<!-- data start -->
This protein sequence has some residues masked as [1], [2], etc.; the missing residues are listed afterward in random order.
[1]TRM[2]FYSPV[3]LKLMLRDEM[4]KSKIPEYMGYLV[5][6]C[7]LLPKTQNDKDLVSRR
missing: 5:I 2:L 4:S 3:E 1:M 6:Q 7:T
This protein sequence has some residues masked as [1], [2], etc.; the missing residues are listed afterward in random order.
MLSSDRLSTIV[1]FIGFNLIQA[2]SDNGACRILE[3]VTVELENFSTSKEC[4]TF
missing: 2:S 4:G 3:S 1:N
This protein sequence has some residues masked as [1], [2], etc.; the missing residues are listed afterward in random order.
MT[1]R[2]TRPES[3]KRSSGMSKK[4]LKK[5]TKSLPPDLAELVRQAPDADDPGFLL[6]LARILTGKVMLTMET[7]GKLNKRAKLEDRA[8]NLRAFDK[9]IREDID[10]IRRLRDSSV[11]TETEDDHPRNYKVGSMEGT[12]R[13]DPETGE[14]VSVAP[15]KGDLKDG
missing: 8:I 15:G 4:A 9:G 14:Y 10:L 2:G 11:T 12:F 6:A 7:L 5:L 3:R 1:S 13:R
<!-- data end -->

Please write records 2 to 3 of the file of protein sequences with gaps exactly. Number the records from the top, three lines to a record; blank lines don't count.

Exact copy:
This protein sequence has some residues masked as [1], [2], etc.; the missing residues are listed afterward in random order.
MLSSDRLSTIV[1]FIGFNLIQA[2]SDNGACRILE[3]VTVELENFSTSKEC[4]TF
missing: 2:S 4:G 3:S 1:N
This protein sequence has some residues masked as [1], [2], etc.; the missing residues are listed afterward in random order.
MT[1]R[2]TRPES[3]KRSSGMSKK[4]LKK[5]TKSLPPDLAELVRQAPDADDPGFLL[6]LARILTGKVMLTMET[7]GKLNKRAKLEDRA[8]NLRAFDK[9]IREDID[10]IRRLRDSSV[11]TETEDDHPRNYKVGSMEGT[12]R[13]DPETGE[14]VSVAP[15]KGDLKDG
missing: 8:I 15:G 4:A 9:G 14:Y 10:L 2:G 11:T 12:F 6:A 7:L 5:L 3:R 1:S 13:R